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    Listen to Black Agenda Radio on the Progressive Radio Network, with Glen Ford and Nellie Bailey – Week of 5/5/14

    Seattle Activists Vow to Put $15 Wage on Ballot

    “We can’t wait seven years for workers to get relief,” said Jess Spear, organizing director for the campaign by 15 Now and the Socialist Alternative Party to immediately raise most wages in Seattle to $15 an hour. A counter-proposal by Mayor Ed Murray’s hand-picked committee, unveiled last week, would phase-in $15 over a 4 to 7 year period, with no cost-of-living increases until the first phase-ins are complete. Spear said the fact that the mayor had to present even a watered-down version of $15 an hour proves that “movements really get things done and change the conversation.” The Socialist Alternative Party’s Kshama Sawant won a Seattle city council seat, last year, on a $15 platform, igniting a groundswell of support for the wage hike. Spears said 15 Now will go ahead with a drive to collect 50,000 signatures to put its own, much stronger proposal on the ballot.

    Benton Harbor Activist Under House Arrest

    Back in 2008, Rev. Edward Pinkney, a longtime community leader in mostly Black Benton Harbor, Michigan, became the first person in living memory to be imprisoned for quoting the Bible – in this case, on contempt charges in an elections law trial. Last week, 35 to 40 armed sheriff’s deputies came to arrest Rev. Pinkney on charges related to a recall petition against the city’s mayor, an ally of the giant Whirlpool Corporation. “They were losing 5 to 1, and they knew they had to do something to stop this [recall] election,” said Pinkney, who is confined to his home, forced to wear a GPS finder, and barred from working on his computer. The recall election has been called off until after adjudication of Pinkney’s case. Activists plan to protest at the Whirlpool-sponsored senior PGA tournament, in Benton Harbor, later this month. “We’re gonna have more people there, now, than ever before,” said Pinkney.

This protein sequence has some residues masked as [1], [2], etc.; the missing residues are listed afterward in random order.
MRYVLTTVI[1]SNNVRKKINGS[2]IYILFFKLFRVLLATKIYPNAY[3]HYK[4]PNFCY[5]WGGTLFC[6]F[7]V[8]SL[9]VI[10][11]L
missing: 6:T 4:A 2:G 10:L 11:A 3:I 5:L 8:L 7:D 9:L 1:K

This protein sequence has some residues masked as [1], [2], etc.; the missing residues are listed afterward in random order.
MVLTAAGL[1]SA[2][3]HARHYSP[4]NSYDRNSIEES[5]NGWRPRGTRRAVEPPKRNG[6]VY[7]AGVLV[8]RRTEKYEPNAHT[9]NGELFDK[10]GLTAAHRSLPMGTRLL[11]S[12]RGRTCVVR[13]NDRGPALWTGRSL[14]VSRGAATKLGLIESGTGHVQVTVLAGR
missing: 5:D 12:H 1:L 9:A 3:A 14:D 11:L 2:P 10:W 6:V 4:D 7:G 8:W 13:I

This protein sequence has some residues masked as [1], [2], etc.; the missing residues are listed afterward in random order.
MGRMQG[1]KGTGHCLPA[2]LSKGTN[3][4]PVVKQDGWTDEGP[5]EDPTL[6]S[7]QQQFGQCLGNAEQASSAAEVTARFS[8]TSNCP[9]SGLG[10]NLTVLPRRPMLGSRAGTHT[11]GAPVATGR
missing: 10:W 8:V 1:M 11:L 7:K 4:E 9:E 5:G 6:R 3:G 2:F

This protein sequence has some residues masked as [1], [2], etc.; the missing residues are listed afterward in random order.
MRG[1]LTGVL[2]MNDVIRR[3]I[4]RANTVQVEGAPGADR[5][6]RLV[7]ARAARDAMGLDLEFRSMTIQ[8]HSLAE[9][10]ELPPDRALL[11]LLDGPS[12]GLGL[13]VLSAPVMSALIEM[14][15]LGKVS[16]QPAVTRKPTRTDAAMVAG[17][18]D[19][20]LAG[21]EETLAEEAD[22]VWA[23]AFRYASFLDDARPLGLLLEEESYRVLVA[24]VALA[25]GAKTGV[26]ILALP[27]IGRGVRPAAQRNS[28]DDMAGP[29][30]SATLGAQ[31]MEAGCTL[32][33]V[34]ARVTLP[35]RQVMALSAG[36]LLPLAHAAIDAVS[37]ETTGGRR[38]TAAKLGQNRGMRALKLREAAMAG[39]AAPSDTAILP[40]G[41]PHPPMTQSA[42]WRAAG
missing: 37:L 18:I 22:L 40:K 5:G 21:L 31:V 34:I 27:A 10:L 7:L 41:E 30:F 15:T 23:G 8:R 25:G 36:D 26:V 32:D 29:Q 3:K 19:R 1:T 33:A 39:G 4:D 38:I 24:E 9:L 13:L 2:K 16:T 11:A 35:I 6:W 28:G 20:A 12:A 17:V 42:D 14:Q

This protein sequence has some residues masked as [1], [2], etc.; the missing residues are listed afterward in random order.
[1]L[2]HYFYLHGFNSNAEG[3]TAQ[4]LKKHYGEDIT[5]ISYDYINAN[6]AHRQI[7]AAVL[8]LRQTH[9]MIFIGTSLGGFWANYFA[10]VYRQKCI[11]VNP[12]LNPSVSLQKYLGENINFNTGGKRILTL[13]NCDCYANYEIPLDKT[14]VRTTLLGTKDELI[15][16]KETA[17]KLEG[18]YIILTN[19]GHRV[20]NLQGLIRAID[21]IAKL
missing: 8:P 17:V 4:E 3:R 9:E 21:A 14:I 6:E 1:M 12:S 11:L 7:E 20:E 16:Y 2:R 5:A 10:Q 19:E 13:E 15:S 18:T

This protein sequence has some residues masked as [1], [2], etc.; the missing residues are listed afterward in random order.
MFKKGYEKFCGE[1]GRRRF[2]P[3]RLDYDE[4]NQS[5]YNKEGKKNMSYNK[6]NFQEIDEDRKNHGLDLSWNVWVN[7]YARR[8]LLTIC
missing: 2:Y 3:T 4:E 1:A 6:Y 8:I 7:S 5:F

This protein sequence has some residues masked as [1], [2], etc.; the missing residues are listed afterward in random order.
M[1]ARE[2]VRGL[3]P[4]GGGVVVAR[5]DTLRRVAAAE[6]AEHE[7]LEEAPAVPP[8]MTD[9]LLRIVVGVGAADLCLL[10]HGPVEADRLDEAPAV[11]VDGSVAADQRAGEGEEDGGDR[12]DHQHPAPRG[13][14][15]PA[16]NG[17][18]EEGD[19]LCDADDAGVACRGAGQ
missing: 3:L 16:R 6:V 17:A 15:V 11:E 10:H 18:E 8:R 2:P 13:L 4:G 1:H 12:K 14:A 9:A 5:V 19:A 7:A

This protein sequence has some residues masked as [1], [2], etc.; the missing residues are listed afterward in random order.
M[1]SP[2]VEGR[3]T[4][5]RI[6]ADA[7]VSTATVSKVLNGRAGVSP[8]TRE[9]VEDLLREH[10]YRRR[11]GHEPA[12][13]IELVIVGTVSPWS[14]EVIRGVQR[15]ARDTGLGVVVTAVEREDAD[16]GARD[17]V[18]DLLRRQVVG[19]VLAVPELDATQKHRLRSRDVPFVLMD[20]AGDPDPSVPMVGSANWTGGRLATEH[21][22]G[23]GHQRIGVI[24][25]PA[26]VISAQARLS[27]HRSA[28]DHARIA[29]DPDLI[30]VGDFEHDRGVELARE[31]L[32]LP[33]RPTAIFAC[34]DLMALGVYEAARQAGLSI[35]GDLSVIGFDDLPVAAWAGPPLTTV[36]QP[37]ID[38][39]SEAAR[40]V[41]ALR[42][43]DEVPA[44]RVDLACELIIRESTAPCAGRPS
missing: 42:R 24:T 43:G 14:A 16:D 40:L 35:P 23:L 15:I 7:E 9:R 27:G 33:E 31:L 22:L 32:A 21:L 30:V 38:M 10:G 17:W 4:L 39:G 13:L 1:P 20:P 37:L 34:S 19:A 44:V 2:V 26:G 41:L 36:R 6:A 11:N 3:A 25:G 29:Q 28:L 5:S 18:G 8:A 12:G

Supreme Court Justices “Burning the House Down”

    Last month, the U.S. Supreme Court refused to even consider an appeal of Hedges v. Obama, the suit against preventive detention of U.S. citizens without charge or trial. “It’s not simply that the court is turning a blind eye to constitutional rights,” said Shahid Buttar, executive director of the Bill of Rights Defense Committee. “It’s also the case that the court is hamstringing itself and diminishing judicial independence and inhibiting the extent to which future courts will be able to rein in similar abuses.” By failing to curb executive and legislative branch assaults on constitutional rights, “these judges are, basically, burning the house down,” said Buttar.

    Mumia, Street: Institutional Racism is the Deeper Cut

    Billionaire Los Angeles Clippers owner Donald Sterling was near-universally denounced for private, racist remarks, yet institutional racism remains as deep as ever, sanctioned by majorities of Americans. “It’s interesting that you have this incident, and the shaming of Sterling, just a week after the Supreme Court hands down another absolutely terrible decision on affirmative action,” said historian and activist Paul Street. “These dramas become kinds of rituals of white self-congratulation that feed the narrative that we’re in a post-racial society, and tend to render the deeper institutional societal racism more invisible than it already was,” said Street.

    The nation’s best known political prisoner, Mumia Abu Jamal, made the same point in a commentary for Prison Radio: “Which story will affect the greatest number of Black lives – the anguished insecurities of a rich old man trying to exert control over his beautiful young lover, or the tortured reasoning of a majority of the U.S. Supreme Court, essentially closing the doors of college to millions? Which are more relevant? Which are more racist?